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Charles Joseph
  • Employment Law
  • New York
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Biography

Charles Joseph founded Joseph & Kirschenbaum LLP in 1997, after graduating from the NYU School of Law in 1990 and working for a large Wall Street firm. Joseph & Kirschenbaum is a boutique firm of five attorneys dedicated to helping employees win workers' rights claims. The firm relentlessly advocates for victims of illegal employment practices, with a track record of impressive legal victories. Joseph & Kirschenbaum is considered one of the leading plaintiff's employment firms in New York City.

Charles Joseph's team has recovered more than $120,000,000 for victims of employer wrongdoing, including wage theft, sexual harassment and employment discrimination.

Education
New York University
J.D.
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Professional Experience
Joseph & Kirschenbaum LLP
Current
Publications
Articles & Publications
A Lawyer’s Take: What Is Age Discrimination Anyway?
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Professional Associations
New York State Bar  # 2434991
Member
Current
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New York City Bar Association
Member
Current
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National Employment Lawyers Association
Member
Current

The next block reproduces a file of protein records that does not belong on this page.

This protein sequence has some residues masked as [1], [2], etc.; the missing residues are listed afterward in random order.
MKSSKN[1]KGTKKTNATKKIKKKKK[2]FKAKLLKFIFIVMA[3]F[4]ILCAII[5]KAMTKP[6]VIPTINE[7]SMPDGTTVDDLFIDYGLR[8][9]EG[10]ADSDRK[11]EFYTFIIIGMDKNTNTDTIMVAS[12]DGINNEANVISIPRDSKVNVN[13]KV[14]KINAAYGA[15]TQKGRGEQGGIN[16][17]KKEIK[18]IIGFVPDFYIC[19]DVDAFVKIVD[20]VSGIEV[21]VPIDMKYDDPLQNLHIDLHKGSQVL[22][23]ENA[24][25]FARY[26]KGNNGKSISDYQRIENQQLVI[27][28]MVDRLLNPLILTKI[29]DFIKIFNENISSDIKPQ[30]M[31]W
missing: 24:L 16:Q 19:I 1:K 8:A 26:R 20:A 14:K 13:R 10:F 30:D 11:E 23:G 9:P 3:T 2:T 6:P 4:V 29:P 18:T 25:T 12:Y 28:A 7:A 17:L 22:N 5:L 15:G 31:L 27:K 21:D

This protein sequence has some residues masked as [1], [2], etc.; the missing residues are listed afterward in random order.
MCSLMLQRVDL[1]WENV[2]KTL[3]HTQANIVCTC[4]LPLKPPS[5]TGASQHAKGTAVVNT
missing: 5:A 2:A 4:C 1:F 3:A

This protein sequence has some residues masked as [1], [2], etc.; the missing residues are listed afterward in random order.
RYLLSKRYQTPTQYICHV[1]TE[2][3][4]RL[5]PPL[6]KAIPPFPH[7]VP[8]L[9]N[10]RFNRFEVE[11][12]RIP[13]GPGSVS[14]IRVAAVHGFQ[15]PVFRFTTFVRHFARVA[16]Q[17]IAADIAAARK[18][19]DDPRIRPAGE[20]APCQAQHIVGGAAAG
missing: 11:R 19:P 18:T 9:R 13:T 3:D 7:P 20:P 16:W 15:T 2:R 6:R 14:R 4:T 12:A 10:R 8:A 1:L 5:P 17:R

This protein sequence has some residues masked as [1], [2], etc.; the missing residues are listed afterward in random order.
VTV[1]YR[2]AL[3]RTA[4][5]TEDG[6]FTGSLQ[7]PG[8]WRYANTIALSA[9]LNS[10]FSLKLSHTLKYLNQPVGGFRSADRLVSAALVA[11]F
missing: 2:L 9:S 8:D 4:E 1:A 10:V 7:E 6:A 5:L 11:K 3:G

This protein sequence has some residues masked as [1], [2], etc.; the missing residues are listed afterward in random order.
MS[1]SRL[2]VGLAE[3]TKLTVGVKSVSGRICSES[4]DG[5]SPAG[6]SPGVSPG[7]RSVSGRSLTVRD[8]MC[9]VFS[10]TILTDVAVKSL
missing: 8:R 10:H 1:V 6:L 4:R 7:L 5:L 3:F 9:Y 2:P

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Jurisdictions Admitted to Practice
New York
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District of Columbia Court of Appeals
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U.S. District Court, Eastern Districts of New York
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U.S. District Court, Northern Districts of New York
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U.S. District Court, Southern Districts of New York
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Fees
  • Free Consultation
  • Contingent Fees
    You pay nothing unless we are successful.
Practice Area
    Employment Law
    Employee Benefits, Employment Contracts, Employment Discrimination, ERISA, Overtime & Unpaid Wages, Sexual Harassment, Whistleblower, Wrongful Termination
Additional Practice Areas
  • Discrimation Law
  • Sexual Harassment
  • Whistleblower law
Legal Answers
Q. Received a severance agreement from my employer. Will signing agreement impact my ability to apply for unemployment?
A: It depends. You are not eligible to receive unemployment benefits if you are receiving dismissal/severance pay at a rate that equals or exceeds the maximum weekly unemployment insurance benefit rate. However, if your weekly severance payments are less than the maximum unemployment insurance benefit rate you may still be eligible to receive unemployment benefits. And you may be eligible to receive unemployment benefits when the severance pay stops or falls below the weekly maximum unemployment benefit rate. Also, if you receive your first dismissal/severance payment more than 30 days after your last day of employment, you will be able to receive unemployment benefits if you meet the other eligibility requirements. Just make sure you accurately describe your situation in your application for benefits. You can read more about the legal protections for employees in New York at https://www.workingnowandthen.com/ This response is not legal advice, but is general information only, based upon the information stated in the question and general legal principles. It is provided for general educational purposes of the public who may have similar questions, not for any specific individual or circumstance. It is not intended to create an attorney-client relationship. Legal issues depend on all the specific facts of a situation, which are not present here. If you would like to obtain specific legal advice about your issue, you must contact a local attorney who is licensed to practice law in your state.